Reported sales growth is now expected to be around 5 percentage points lower than the local currency guidance. Operating profit growth measured in local currencies is still expected to be in the range of 2% to 5% growth. The expectation for operating profit growth reflects a modest increase in both S&P cost to support continued launch activities and in R&D cost to support the progress of the pipeline. Reported operating profit growth is now expected to be around 7 percentage points lower than the local currency guidance.

We now expect financial items to be a gain of around DKK 0.9 billion. The updated guidance reflects the recent appreciation of the U.S. dollar compared to the Danish kroner. The effective tax rate for 2018 is now expected to be in the range of 19% to 20%.

The lower effective tax rate reflects a nonrecurring change in tax provisions related to settlement of international tax cases covering multiple years. Furthermore, the effective tax rate is positively impacted by the reduced federal corporate tax rate in 2018 in the U.S. Capital expenditures are still expected to be around DKK 9.5 billion in 2018. For 2018, we still expect the free cash flow to be in the range of DKK 27 billion to DKK 32 billion.

This concludes the financial updates. Now back to you, Lars.

Lars JorgensenChief Executive Officer

Thank you, Karsten. Please turn to Slide 18. Sales growth in the first half of 2018 was driven by solid performance of our key innovative products, Victoza, Tresiba, and Saxenda. And the launch of Ozempic is off to a good start in North America.

We are encouraged about the clinical results for all oral semaglutide, and we’re looking forward to make the first oral GLP-1 treatment available for people with type 2 diabetes. We’re now ready for the Q&A. [Operator instructions] Operator, we’re now ready to take the first questions.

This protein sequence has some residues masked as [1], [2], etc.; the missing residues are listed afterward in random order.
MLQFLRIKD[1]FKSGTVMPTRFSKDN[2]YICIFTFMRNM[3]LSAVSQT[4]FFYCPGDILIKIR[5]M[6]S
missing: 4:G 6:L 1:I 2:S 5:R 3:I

Thank you, sir. [Operator instructions] We will now take our first question from Martin Parkhoi from Danske Bank. Please, go ahead.

Martin ParkhoiDanske Bank — Analyst

Is it me?


Please go ahead, Martin, with your …

Lars JorgensenChief Executive Officer

Yes, Martin, go ahead.

Martin ParkhoiDanske Bank — Analyst

OK, OK. I didn’t hear — I couldn’t really hear how you pronounced my name. It’s Martin Parkhoi, Danske Bank. I have two questions, of course.

First one, I guess, is to Lars. One thing which has [Inaudible] over the summer and still do, you are reporting that you expect still a negative basal pricing in 2019, but yet you have increased the net price — sorry, the list price of Tresiba and Levemir twice this year and even one after the blueprint from the administration, Trump administration. And I think we have to go back to 2015 since you lift the pricing — lifted the price of Levemir the last time. What exactly do you expect to get out of making two list price increases while you still see net prices going down and still — and run the risk of what I will call a Twitter shitstorm if somebody would notice? Then second question, Victoza.

You make this negative adjustment in the second quarter, which means that the first quarter was too-high sales, I guess. And if we equally split the DKK 350 million on Q4 and Q1, then it’s about 4% on Victoza sales in the first quarter. I remember, Karsten, that you said at the first quarter that the 20% growth shown in U.S., that was purely volume-driven. Basal, now I can see that adjusted scope in the first quarter was 16%.

Does that mean that we actually have seen a negative net pricing development for Victoza year on year in the first quarter?

Lars JorgensenChief Executive Officer

Thank you, Martin. We can loudly hear here that it’s you.

Martin ParkhoiDanske Bank — Analyst


Lars JorgensenChief Executive Officer

The price increase, I’ll start off with that. So we all know that in the basal category, we see pricing going down. Then we have a market structure where you — we can agree that it’s not working with the gross to net, say, business model, but that is now how the market works right now. So we have to compete in the market structure as it is.